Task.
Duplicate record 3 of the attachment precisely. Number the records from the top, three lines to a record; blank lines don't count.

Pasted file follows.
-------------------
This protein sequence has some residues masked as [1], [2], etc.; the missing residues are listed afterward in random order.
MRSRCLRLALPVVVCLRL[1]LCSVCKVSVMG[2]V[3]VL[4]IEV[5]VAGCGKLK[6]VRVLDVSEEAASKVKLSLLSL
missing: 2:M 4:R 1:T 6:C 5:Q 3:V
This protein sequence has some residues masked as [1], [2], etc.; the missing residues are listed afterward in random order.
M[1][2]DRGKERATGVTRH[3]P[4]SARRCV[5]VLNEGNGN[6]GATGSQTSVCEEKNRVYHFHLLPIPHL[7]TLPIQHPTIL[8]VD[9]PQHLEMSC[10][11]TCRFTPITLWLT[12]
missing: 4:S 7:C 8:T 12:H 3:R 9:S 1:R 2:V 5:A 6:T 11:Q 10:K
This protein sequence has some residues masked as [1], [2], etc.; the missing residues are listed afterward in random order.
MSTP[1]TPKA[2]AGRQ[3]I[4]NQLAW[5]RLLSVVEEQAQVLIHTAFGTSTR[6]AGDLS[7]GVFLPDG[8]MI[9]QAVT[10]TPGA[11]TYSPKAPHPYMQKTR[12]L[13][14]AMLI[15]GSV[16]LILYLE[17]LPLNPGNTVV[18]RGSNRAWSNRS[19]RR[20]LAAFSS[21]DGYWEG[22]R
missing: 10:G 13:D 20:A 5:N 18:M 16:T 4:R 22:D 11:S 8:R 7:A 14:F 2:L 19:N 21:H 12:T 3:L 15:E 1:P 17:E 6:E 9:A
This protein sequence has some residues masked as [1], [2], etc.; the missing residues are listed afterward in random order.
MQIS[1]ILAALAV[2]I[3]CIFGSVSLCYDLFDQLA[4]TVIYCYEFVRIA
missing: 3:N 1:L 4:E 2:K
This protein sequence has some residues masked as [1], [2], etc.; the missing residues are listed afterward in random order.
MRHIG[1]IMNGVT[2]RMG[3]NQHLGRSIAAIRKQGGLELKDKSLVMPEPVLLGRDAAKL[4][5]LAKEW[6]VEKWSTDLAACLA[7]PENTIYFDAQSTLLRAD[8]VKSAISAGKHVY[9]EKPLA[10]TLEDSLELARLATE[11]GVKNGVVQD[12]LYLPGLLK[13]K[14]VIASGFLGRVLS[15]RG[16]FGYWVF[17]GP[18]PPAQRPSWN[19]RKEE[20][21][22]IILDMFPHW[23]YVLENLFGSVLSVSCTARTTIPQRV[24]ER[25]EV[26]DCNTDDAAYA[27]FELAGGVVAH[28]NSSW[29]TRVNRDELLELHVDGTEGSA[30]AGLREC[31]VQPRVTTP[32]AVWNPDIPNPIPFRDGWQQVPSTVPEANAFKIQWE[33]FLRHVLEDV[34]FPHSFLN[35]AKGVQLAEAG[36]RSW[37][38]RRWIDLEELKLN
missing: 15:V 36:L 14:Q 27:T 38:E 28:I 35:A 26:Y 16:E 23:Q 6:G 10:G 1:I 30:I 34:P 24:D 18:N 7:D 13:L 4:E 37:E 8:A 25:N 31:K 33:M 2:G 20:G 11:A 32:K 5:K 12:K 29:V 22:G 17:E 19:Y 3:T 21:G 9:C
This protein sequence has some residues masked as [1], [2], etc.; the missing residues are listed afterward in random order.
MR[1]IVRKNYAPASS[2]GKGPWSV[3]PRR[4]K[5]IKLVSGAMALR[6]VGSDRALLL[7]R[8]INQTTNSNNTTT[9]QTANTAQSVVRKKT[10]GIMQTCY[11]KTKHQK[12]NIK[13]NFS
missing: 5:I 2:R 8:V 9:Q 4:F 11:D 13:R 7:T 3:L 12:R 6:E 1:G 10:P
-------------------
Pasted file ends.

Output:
This protein sequence has some residues masked as [1], [2], etc.; the missing residues are listed afterward in random order.
MSTP[1]TPKA[2]AGRQ[3]I[4]NQLAW[5]RLLSVVEEQAQVLIHTAFGTSTR[6]AGDLS[7]GVFLPDG[8]MI[9]QAVT[10]TPGA[11]TYSPKAPHPYMQKTR[12]L[13][14]AMLI[15]GSV[16]LILYLE[17]LPLNPGNTVV[18]RGSNRAWSNRS[19]RR[20]LAAFSS[21]DGYWEG[22]R
missing: 10:G 13:D 20:A 5:N 18:M 16:T 4:R 22:D 11:S 8:R 7:A 14:F 2:L 19:N 21:H 12:T 3:L 15:E 1:P 17:E 6:E 9:A